Hagon Nitro Rear Shocks


Street Tracker
I've been thinking for sometime to replace the aging stock Kayaba shocks on my Bonneville and finally decided on a set of Hagon Nitros with silver anodised parts. according to the UK web site they are available in four colours, blue, gold, silver and black but US sites say two of the colours have been discontinued. only black and silver are now available

I could have bought them from the UK but when going through the motions of purchasing, Hagon UK do not make any mention of rider weight etc, whereas the US sites have this option. so in the end ordered them through BC and they were delivered here to Australia in a few days. apparently the Hagons have different spring ratings dependant upon the weight of the rider and for me weighing 175LBS a spring rate of 20 Kg is fitted. what does the 20Kg means? stuffed if I know as next to the 20 Kgs is 110 LBS, and the two do not compute as 1 Kg = 2.2 LB.

they come in a nice box and have 'Made in England' printed on the end


and once fitted look good.

initial response was how firm they felt compared to the original, no bounce at all, so went on a 50 mile ride to get a feel of them. they felt hard and there was only about four threads above the castellated nut to ease off some pre-load.

the next day went on a long ride purposely picking twisty roads with a lot of surface irregularities that my bike struggled with in the past. also tested a lot of settings on the shocks. there is a thumb adjuster at the bottom, to increase dampening and firm it up you turn the adjuster to the + indicator and to soften, turn adhuster to the opposite direction to the - indicator. this makes a noticeable difference and I tried all sorts of settings. plus played around with the pre-load. a C spanner is supplied for the castellated nut, but you need a 2.5mm allan key too.
I backed off the nut in order to see if it would soften the ride up but didn't, the bike just didn't feel right so oddly enough found the best setting for me was an extra 2 turns of preload and with the dampers set midway. the extra turns of pre-load didnt seem to make it much firmer, but gave it better traction

previously with the old shocks, turning and leaning fast on a tight bend with a few bumps on the surface, the rear end used to feel vague and bounce around giving an uneasy feeling.
now it feels well planted and secure, so for handling they do the job well.
ended up doing about 200 miles for the day and was quite used to them by the time I arrived home, if anything it showed up the defficiencies of the front forks so not sure what to do there.

in summary, they are well made being machined out of stainless steel and are good looking, a firmer ride than stock and really helps hug the road going over bumps. they give a rather sporty feel to the bike. but, if you like cruising and are looking for something that makes your bike feel like it's floating on air then these are not for you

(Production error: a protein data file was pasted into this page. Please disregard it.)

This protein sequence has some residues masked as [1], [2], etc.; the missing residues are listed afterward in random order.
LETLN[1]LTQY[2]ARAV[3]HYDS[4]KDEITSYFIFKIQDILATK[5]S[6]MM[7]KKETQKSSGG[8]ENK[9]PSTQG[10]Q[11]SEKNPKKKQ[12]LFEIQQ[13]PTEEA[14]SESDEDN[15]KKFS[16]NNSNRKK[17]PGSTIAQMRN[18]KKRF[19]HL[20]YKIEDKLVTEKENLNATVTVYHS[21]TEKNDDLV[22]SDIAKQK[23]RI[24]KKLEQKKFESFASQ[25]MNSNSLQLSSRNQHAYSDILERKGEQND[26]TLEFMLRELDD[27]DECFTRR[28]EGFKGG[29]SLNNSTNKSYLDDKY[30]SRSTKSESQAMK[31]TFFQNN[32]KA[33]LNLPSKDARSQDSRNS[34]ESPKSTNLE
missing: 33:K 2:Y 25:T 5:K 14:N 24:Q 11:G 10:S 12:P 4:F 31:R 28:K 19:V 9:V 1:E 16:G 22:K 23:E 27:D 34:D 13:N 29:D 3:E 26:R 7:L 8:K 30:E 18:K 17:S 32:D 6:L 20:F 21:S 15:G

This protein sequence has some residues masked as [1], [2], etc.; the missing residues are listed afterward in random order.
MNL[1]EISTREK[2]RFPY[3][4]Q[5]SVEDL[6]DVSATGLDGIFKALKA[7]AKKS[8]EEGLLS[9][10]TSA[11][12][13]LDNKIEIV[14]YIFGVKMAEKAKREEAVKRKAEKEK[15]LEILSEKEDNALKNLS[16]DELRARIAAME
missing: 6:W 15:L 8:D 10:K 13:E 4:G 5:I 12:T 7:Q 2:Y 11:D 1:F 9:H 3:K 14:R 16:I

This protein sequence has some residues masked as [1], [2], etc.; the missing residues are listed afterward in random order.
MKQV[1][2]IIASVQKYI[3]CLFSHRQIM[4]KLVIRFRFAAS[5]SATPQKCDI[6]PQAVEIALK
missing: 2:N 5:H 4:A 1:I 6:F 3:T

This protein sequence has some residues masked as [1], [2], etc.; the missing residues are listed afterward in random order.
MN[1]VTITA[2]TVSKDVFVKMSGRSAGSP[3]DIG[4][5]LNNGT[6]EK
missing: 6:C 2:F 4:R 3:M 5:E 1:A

edit: think I worked out what the 20Kgs is. probably means a spring force of 20 Kg per sq metre, or about 110 Lbs per square foot


  • Hagons boxed.jpg
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Thanks for the write up BonZa appreciate the tips will need to upgrade my own in time, interesting it puts some pressure on you do do something about the front end also. It seems that there is a consensus that changing the rear highlights the need to do the front.
Cheers KK


Two Stroke
I fitted Hagon Nitro's to mine 15 months ago and have covered just over 8000km with them so far. I left the stock front springs in but fitted Ricor Intiminators about around a month after the rear shocks. I'm much happier with both ends now, especially when I'm fully loaded with gear to go to a rally.


Street Tracker
Interestiing & good write up Bonza, photos great too, lol

look forward to looking at them up close sometime soon :)



Street Tracker
just a bit of an update as have done well over a 1,000 kilometers since fitting them.

they seemed a bit hard and firm for my liking. tried all sorts of preload and adjustments to the dampening and wondered if maybe they were supplied with the wrong springs. eventually found out that the springs are engraved on the ends with the Kg rating and mine were correct for my weight. the new shocks also showed up the front forks as lacking and feeling vague. therefore I was considered fitting progressive springs, but as an interim pulled them apart and replaced the fork oil from 10 to 15 just for starters. also replaced both front and rear tyres seeing that both were well worn down to wear indicators

this has transformed the bike and it feels well planted and is now great to ride. if fitting new upgraded rear shocks, my advice is to make sure your tyres are good and do something with the forks as well to get the full benefits, otherwise you maybe disappointed.

with a heavier weight oil in the forks now, not sure if I really need to fit progressive springs. maybe in the future
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